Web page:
SALT LAKE CITY — Temperatures are on the rise. As we head into the weekend, Salt Lake City is exploring the potential for record-breaking heat. If you spend time outdoors, be prepared.
When a day is going to be excessively hot, it is important to plan ahead. Be sure to drink plenty of water, get enough shade, and stay cool.
“Make sure you plan your day appropriately, so you’re not in the middle of the heatsaid Jay Larsen, emergency room nurse in charge of Intermountain Healthcare at LDS Hospital.
He said people who end up in the emergency room with heat-related illness usually overexert themselves and don’t drink enough.
“You have to stay hydrated in the summer. That way your body cools down appropriately and you stay hydrated,” he said.
Second, seek shade, either indoors or outdoors. Wear a hat and light clothing that protects you from the sun.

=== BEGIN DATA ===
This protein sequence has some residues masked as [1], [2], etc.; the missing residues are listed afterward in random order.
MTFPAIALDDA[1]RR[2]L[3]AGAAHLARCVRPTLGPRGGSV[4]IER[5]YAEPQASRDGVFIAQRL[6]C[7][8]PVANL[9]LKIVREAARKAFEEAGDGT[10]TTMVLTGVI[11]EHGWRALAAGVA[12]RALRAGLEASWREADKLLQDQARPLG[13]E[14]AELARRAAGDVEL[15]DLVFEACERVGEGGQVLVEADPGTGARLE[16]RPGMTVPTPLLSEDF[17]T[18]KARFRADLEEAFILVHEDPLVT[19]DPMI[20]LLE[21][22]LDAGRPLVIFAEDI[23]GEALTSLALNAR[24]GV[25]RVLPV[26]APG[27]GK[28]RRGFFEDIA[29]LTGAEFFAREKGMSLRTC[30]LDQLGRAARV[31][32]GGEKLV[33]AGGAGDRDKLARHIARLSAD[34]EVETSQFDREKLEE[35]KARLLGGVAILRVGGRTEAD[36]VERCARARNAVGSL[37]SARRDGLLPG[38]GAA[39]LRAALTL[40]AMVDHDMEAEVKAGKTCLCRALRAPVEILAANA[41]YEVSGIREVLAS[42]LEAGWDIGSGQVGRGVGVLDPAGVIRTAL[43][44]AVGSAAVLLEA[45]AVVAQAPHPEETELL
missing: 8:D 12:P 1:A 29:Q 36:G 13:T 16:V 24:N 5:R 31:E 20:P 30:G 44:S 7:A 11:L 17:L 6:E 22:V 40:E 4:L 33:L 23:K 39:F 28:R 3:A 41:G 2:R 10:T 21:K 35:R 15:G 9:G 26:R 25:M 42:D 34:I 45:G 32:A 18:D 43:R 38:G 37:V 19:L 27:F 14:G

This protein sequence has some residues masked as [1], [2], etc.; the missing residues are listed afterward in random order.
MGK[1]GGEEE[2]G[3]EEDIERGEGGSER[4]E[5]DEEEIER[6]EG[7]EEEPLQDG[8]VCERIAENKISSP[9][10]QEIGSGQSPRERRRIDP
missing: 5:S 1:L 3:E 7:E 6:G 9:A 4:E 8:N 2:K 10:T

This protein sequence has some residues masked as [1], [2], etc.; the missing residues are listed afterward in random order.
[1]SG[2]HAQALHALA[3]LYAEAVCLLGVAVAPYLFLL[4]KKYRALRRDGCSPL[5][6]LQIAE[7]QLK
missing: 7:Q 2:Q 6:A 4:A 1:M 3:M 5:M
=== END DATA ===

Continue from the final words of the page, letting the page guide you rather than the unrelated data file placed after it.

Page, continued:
“The third is basically watching what you’re doing. Don’t overwork yourself. By planting the garden three hours afternoon is not a good choice,” Larsen said.
Sunscreen also makes a difference.
“Sunburn prevents your body from regulating itself very well,” the nurse manager said. “So we want to try to prevent that. Sunscreen goes hand in hand with water.
For vulnerable people, Salt Lake County offers Cool Zones at public libraries, recreation centers and senior centers.
“For people who don’t have air conditioning at home, they can come in to cool off, hydrate, and enjoy some air conditioning,” said Afton January, communications manager for aging and adult services. of Salt Lake County.
Older people are more sensitive to excessive heat.
“As we start to see hotter and hotter summers, it’s increasingly important for people to find a way to cool down so they don’t end up succumbing to heat-related illnesses,” January said. “We haven’t seen much interest in cold zones yet. But we see people coming every summer because it’s warmer.
An interactive map on the Salt Lake County Aging Services website helps you find a cool area.
“Cool areas really play an important role for Salt Lake County in providing sanctuary from those hot, hot summer days,” she said.
Warning signs of heat-related illnesses include dizziness, nausea, rapid heartbeat, chest pain, and difficulty breathing. Get to a cool place quickly if you have these symptoms and see a doctor if they persist.